The plaintiffs in the lawsuit say that sculpted beachhead will be quickly washed away by the wave action from even moderate storms, leaving the wall of sandbags exposed and burdening the town with the costs of rebuilding it regularly.

Earlier this month, the U.S. Army Corps of Engineers awarded an $8.4 million contract to H&L Construction of Bay Shore to complete the work. According to the agreement, East Hampton Town and Suffolk County will share the costs of maintaining the revetment and the sand beachhead. Engineers have estimated the maintenance costs to be between $150,000 and $175,000 annually.

The Army Corps has described the project as a temporary stopgap for the protection of downtown Montauk’s hotels and businesses in the event of a severe coastal storm, while a more permanent solution is explored to address erosion of the beach and dunes that once offered natural protection to the low-lying downtown area.

After lobbying by local and state lawmakers and then-U.S. Representative Tim Bishop, the Army Corps added a major beach nourishment project to the list of considerations for the $800 million it received in federal aid after Superstorm Sandy. The project became part of the Fire Island to Montauk Point Reformulation Study, or FIMP, a decades-long examination of the Eastern Long Island coastline and a long list of recommendations for bolstering storm resiliency throughout.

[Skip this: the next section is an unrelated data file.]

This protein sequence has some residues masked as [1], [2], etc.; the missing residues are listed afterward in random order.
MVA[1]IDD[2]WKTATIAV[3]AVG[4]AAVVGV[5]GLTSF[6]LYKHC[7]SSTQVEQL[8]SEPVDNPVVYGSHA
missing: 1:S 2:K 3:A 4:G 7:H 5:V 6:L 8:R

“This is part of an emergency stabilization project that was authorized independently for Fire Island and Montauk specifically while the Army Corps figures out how it’s going to implement its full Fire Island to Montauk Point plan,” East Hampton Town Supervisor Larry Cantwell said. “The Corps thinks the final Montauk work … will be made public around 2016, and we anticipate that a beach replenishment project would follow.”